Peden ‘The Prophet of the Covenants’ Grave #History #Poetry #Scotland
A poem on the grave of Alexander Peden by Adam Brown Todd (1822-1915), a journalist, author and poet who lived in Cumnock and also wrote Homes, Haunts and Battlefields of the Covenanters (1886) and Covenanting Pilgrimages and Studies (1911):
Peden ‘The Prophet of the Covenants’ Grave
High on a knoll above the town,
Where mellowed comes the din;
Up from the marts of trade, which drown
All softer sounds within.
Where balmy summer breezes play
From out the glowing west,
Or where the wintry tempests bray,
Till spent, they sink to rest.
Beneath two aged hallow’d thorns
Sleeps Peden, good and brave,
Where, now, fit monument adorns
The grand old “prophet’s” grave.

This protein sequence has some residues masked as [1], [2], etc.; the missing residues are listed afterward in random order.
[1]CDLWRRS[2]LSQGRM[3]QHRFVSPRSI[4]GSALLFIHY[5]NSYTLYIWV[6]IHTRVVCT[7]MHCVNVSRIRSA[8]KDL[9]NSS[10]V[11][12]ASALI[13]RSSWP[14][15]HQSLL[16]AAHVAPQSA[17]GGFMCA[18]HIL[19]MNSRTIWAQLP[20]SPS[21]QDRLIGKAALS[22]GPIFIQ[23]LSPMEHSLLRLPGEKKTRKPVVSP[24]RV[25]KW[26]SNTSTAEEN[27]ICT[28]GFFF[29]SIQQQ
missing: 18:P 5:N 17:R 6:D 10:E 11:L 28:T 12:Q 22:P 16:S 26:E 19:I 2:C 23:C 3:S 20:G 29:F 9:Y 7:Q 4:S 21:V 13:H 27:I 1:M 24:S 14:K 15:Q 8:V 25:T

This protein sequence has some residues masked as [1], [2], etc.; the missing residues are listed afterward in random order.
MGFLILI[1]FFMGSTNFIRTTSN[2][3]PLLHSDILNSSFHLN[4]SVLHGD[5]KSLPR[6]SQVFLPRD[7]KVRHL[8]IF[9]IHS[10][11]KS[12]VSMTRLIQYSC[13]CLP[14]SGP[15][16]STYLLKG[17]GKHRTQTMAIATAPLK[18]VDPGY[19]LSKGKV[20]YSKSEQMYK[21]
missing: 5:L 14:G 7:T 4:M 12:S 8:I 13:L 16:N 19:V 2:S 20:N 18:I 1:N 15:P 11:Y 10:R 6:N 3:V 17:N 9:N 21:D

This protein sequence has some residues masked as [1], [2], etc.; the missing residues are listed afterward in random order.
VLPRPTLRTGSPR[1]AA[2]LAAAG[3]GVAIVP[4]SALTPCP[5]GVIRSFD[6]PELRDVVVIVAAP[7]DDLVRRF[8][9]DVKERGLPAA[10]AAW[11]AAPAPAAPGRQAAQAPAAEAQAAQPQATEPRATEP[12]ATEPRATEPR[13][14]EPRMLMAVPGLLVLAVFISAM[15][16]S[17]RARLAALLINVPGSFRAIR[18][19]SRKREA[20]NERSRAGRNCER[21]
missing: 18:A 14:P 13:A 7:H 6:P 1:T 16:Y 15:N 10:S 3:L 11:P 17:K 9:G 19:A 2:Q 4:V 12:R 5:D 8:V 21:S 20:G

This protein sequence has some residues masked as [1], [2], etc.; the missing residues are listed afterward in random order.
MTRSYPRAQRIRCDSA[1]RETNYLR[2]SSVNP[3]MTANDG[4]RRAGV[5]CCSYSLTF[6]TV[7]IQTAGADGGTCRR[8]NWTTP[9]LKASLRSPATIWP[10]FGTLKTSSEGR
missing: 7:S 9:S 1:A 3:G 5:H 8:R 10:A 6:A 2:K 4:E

His second grave it is, for long
His persecutors prowled
O’er bleak moor and through lonesome glen
(Though Heaven in anger scowled),
To shed his blood with those who stood
For conscience and for right—
They searched the cave high o’er the flood,
With torches in the night.
They searched his brother’s dwelling through,
But God protection gave,
And willed that his dear saint should go
Down to a bloodless grave.
At early dawn, all silently,
In haste that grave was made,
Which had grown green at Auchinleck,
When it his foes invade,
And bore his corse with fiendish glee
Away to Cumnock town,
To hang it on the gallows tree,
Which there did grimly frown;
But woman’s pleading voice prevailed,
The indignity to save,
Though at that gallows foot was made
Old Peden’s second grave!
These evil times have passed away—
The war-trump and the drum,
The clash of arms, the battle-bray,
‘Mong Scotia’s hills are dumb.
And since not now our necks are bent
To tyrants and the sword,
We owe it all to those who stood
And battled for the Lord.
And long will patriots drop the tear,
Which pity aye will crave,
From those who come from far and near,
To visit Peden’s grave.
For more on A. B. Todd, see Dane Love’s biography here (PDF).
Photo of Peden’s Grave in Cumnock reproduced by the kind permission of Robert Guthrie.